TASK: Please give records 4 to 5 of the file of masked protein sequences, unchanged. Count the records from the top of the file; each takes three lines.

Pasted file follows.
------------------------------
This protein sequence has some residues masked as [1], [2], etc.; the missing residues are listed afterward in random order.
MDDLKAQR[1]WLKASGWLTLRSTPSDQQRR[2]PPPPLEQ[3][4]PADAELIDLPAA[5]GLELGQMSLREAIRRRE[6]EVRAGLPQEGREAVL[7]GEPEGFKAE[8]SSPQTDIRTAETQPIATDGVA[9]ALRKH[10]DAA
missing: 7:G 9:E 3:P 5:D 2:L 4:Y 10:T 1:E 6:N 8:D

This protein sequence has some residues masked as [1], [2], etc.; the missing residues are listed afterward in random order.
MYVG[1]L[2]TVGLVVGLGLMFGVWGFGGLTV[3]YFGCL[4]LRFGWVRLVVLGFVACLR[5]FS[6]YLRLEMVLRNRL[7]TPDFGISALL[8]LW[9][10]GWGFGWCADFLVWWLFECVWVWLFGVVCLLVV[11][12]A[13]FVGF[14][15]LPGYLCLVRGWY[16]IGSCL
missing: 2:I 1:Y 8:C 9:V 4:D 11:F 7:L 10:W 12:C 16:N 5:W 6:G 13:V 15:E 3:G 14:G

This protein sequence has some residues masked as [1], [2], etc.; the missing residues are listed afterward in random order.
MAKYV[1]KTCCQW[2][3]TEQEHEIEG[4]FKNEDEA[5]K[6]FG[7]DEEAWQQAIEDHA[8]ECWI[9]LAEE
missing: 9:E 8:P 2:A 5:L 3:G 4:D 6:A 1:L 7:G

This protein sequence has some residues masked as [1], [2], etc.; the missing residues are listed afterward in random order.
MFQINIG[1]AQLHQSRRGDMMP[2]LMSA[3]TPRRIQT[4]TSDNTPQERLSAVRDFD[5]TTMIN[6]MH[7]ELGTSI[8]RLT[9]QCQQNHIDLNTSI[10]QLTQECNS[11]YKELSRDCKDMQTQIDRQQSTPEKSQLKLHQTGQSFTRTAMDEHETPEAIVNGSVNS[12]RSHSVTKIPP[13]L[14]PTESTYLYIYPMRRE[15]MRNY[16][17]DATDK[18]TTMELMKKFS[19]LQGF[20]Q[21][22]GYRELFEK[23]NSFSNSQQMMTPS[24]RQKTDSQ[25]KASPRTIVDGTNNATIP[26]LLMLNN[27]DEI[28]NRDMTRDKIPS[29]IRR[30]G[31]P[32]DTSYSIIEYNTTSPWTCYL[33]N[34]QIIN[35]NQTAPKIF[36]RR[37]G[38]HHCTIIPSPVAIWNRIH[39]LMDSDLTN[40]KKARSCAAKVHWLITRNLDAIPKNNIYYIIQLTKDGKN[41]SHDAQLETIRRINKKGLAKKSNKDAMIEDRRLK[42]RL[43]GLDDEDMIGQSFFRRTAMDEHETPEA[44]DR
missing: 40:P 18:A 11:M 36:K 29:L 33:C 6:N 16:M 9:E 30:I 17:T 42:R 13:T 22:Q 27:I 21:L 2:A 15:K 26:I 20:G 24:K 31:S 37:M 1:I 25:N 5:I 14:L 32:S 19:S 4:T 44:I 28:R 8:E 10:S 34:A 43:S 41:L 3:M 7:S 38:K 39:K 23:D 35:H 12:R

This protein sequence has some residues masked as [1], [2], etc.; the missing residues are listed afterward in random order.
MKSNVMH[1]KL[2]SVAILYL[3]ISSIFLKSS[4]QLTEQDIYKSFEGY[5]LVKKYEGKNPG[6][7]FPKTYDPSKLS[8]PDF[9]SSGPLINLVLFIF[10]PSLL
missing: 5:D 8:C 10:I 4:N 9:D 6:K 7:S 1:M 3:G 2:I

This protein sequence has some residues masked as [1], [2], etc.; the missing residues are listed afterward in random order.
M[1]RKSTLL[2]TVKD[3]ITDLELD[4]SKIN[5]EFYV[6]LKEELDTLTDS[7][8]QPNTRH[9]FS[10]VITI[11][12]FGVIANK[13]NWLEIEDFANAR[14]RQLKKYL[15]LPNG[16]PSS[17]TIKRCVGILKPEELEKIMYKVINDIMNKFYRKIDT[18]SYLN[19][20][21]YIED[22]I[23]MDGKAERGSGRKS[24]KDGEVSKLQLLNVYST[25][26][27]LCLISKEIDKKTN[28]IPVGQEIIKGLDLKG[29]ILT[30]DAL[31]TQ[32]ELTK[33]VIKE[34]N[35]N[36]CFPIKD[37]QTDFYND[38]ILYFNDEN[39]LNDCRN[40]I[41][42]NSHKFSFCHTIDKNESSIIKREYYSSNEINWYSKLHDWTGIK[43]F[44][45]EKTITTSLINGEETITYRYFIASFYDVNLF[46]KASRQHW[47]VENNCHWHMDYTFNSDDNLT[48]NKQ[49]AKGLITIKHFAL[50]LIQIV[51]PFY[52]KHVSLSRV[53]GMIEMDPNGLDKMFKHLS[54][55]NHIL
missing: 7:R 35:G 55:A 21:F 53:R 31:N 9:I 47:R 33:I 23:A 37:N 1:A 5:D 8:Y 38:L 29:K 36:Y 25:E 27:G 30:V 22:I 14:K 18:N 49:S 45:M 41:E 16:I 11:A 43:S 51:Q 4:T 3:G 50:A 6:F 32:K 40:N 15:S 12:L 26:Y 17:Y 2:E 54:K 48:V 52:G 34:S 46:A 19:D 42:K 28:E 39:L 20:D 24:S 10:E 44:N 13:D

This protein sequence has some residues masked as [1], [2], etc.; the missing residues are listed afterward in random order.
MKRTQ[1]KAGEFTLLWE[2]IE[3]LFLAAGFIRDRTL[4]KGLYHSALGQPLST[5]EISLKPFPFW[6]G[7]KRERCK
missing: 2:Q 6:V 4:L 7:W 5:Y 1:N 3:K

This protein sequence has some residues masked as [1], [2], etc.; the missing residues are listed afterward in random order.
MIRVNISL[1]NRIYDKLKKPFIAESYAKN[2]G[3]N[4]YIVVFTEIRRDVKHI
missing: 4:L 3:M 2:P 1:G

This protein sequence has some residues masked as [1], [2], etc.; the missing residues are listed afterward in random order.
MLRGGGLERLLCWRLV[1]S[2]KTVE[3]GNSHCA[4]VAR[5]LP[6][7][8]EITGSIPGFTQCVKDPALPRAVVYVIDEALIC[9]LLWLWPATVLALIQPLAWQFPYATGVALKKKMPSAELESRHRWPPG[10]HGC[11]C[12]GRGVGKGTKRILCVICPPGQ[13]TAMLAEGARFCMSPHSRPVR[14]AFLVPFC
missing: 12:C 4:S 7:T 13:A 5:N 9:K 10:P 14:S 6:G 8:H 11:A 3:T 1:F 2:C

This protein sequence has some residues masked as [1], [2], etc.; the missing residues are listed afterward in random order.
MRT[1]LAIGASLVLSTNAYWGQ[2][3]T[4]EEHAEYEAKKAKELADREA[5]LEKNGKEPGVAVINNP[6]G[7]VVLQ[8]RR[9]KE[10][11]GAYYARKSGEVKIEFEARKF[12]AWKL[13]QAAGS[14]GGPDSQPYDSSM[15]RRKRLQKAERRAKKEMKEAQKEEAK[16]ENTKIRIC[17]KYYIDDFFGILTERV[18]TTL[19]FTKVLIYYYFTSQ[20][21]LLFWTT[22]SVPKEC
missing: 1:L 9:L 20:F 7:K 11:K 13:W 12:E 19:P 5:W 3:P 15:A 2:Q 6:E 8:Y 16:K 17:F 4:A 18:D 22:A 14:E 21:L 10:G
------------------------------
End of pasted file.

This protein sequence has some residues masked as [1], [2], etc.; the missing residues are listed afterward in random order.
MFQINIG[1]AQLHQSRRGDMMP[2]LMSA[3]TPRRIQT[4]TSDNTPQERLSAVRDFD[5]TTMIN[6]MH[7]ELGTSI[8]RLT[9]QCQQNHIDLNTSI[10]QLTQECNS[11]YKELSRDCKDMQTQIDRQQSTPEKSQLKLHQTGQSFTRTAMDEHETPEAIVNGSVNS[12]RSHSVTKIPP[13]L[14]PTESTYLYIYPMRRE[15]MRNY[16][17]DATDK[18]TTMELMKKFS[19]LQGF[20]Q[21][22]GYRELFEK[23]NSFSNSQQMMTPS[24]RQKTDSQ[25]KASPRTIVDGTNNATIP[26]LLMLNN[27]DEI[28]NRDMTRDKIPS[29]IRR[30]G[31]P[32]DTSYSIIEYNTTSPWTCYL[33]N[34]QIIN[35]NQTAPKIF[36]RR[37]G[38]HHCTIIPSPVAIWNRIH[39]LMDSDLTN[40]KKARSCAAKVHWLITRNLDAIPKNNIYYIIQLTKDGKN[41]SHDAQLETIRRINKKGLAKKSNKDAMIEDRRLK[42]RL[43]GLDDEDMIGQSFFRRTAMDEHETPEA[44]DR
missing: 40:P 18:A 11:M 36:K 29:L 33:C 6:N 16:M 9:E 30:I 17:T 42:R 13:T 22:Q 27:I 21:L 2:A 15:K 26:I 20:G 24:K 31:S 37:M 1:I 25:N 5:I 14:L 32:S 19:S 4:T 44:I 28:R 8:E 10:S 34:A 43:S 41:L 3:M 7:S 38:K 39:K 23:D 35:H 12:R

This protein sequence has some residues masked as [1], [2], etc.; the missing residues are listed afterward in random order.
MKSNVMH[1]KL[2]SVAILYL[3]ISSIFLKSS[4]QLTEQDIYKSFEGY[5]LVKKYEGKNPG[6][7]FPKTYDPSKLS[8]PDF[9]SSGPLINLVLFIF[10]PSLL
missing: 5:D 8:C 10:I 4:N 9:D 6:K 7:S 1:M 3:G 2:I